This wasn’t the best or the worst of the baby books I’ve read so far, but I’ve got some child of divorce issues about this particular topic, so it was really important to me to read this one I’d heard about it. If nothing else, it’s been a great conversation starter as we enter the third trimester. Developing a system division of responsibilities was an important element of our first year of marriage, which quickly went downhill as keeping the couch warm and eating everything in the house rose i ...more
DO NOT READ THIS BOOK! It is utterly depressing and filled me with terror about life with kids. Maybe some of it is true but you just don't need to read about it. Deal with your own life and marriage. Don't read about other people's gripes.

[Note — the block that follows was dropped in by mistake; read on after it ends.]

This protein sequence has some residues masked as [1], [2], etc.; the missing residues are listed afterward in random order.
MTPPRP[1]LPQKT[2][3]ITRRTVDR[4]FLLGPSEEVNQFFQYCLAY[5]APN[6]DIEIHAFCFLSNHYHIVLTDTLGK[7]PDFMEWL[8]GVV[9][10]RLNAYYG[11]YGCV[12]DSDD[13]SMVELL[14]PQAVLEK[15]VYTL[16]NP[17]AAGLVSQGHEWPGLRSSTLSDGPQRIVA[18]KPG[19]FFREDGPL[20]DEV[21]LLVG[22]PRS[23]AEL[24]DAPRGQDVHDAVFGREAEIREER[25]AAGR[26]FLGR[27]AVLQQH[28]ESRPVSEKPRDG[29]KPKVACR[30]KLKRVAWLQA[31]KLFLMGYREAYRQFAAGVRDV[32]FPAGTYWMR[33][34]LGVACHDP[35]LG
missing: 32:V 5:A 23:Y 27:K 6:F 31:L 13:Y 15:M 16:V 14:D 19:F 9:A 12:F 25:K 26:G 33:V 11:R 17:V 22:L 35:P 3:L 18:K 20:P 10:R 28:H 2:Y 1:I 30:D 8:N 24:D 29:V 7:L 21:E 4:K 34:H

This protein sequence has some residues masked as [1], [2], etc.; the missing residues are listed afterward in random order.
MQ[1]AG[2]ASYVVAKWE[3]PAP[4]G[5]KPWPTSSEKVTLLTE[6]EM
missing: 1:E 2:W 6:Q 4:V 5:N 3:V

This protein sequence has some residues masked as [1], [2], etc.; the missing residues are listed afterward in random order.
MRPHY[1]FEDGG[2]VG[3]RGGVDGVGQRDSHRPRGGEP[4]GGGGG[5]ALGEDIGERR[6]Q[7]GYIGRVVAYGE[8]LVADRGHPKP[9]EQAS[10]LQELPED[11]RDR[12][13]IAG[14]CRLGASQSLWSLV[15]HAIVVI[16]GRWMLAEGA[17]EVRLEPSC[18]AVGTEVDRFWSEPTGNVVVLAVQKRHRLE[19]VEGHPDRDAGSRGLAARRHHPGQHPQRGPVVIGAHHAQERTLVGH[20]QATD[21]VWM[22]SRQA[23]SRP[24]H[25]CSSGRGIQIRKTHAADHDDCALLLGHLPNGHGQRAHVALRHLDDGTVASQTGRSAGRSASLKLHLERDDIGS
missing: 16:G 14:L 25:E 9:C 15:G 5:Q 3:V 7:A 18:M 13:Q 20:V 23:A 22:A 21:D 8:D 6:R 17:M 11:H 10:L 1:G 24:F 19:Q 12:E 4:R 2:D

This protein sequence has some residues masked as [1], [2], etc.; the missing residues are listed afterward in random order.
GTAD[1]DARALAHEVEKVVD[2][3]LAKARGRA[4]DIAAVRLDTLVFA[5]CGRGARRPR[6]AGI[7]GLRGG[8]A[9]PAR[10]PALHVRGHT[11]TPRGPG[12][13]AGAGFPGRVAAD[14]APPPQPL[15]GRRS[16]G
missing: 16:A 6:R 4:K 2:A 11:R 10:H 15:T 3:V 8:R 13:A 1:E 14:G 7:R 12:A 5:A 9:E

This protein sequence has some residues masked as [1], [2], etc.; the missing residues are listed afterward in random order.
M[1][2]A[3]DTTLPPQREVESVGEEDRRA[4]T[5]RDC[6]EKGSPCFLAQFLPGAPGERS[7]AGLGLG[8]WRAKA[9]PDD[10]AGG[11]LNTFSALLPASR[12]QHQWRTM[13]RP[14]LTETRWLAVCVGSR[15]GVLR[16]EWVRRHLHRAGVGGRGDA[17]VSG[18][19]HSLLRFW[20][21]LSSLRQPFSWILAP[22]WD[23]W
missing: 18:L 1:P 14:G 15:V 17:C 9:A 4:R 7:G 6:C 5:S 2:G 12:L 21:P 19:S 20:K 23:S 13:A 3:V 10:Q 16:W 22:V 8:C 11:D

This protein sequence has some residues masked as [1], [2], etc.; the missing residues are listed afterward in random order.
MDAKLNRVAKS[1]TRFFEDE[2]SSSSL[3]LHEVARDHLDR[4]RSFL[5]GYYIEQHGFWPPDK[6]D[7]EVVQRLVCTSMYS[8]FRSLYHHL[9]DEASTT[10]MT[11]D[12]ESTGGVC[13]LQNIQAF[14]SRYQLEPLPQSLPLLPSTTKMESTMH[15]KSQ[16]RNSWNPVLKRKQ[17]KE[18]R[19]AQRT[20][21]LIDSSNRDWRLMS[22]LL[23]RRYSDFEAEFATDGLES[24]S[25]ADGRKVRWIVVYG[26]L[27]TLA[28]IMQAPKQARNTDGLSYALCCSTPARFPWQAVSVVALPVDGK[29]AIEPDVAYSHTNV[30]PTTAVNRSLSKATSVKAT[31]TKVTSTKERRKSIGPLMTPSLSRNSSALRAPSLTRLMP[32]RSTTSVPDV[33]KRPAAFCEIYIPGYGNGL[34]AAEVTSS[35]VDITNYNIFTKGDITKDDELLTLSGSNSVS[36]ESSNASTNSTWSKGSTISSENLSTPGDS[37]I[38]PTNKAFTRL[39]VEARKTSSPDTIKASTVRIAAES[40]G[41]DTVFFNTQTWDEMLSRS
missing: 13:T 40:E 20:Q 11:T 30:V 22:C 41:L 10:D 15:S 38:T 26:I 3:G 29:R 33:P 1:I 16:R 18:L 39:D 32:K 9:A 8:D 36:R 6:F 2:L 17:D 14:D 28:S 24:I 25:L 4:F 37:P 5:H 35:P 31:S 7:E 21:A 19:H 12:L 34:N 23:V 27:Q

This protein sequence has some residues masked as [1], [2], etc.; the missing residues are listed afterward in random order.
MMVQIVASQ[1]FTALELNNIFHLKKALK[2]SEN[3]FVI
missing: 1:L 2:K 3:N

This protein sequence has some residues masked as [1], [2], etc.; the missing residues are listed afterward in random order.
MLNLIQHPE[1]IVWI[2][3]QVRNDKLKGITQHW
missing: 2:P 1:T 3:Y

Sonia Gill
This book is horribly sexist. It's also poorly written and disorganized. I do not recommend it.
To give myself a little credibility for this review: This was my reading material as I breastfed (or pumped for) my first-born baby. I finished it today and my son is only ten weeks old.

When approaching a self-helpy book, it is imperative to remember the true benefits of a stereotype (yes, benefits!). A book like this is written for a large demographic of people, covering a wide variety of very personal experiences. You must remember: if the shoe fits, wear it. If not, move along to the next pai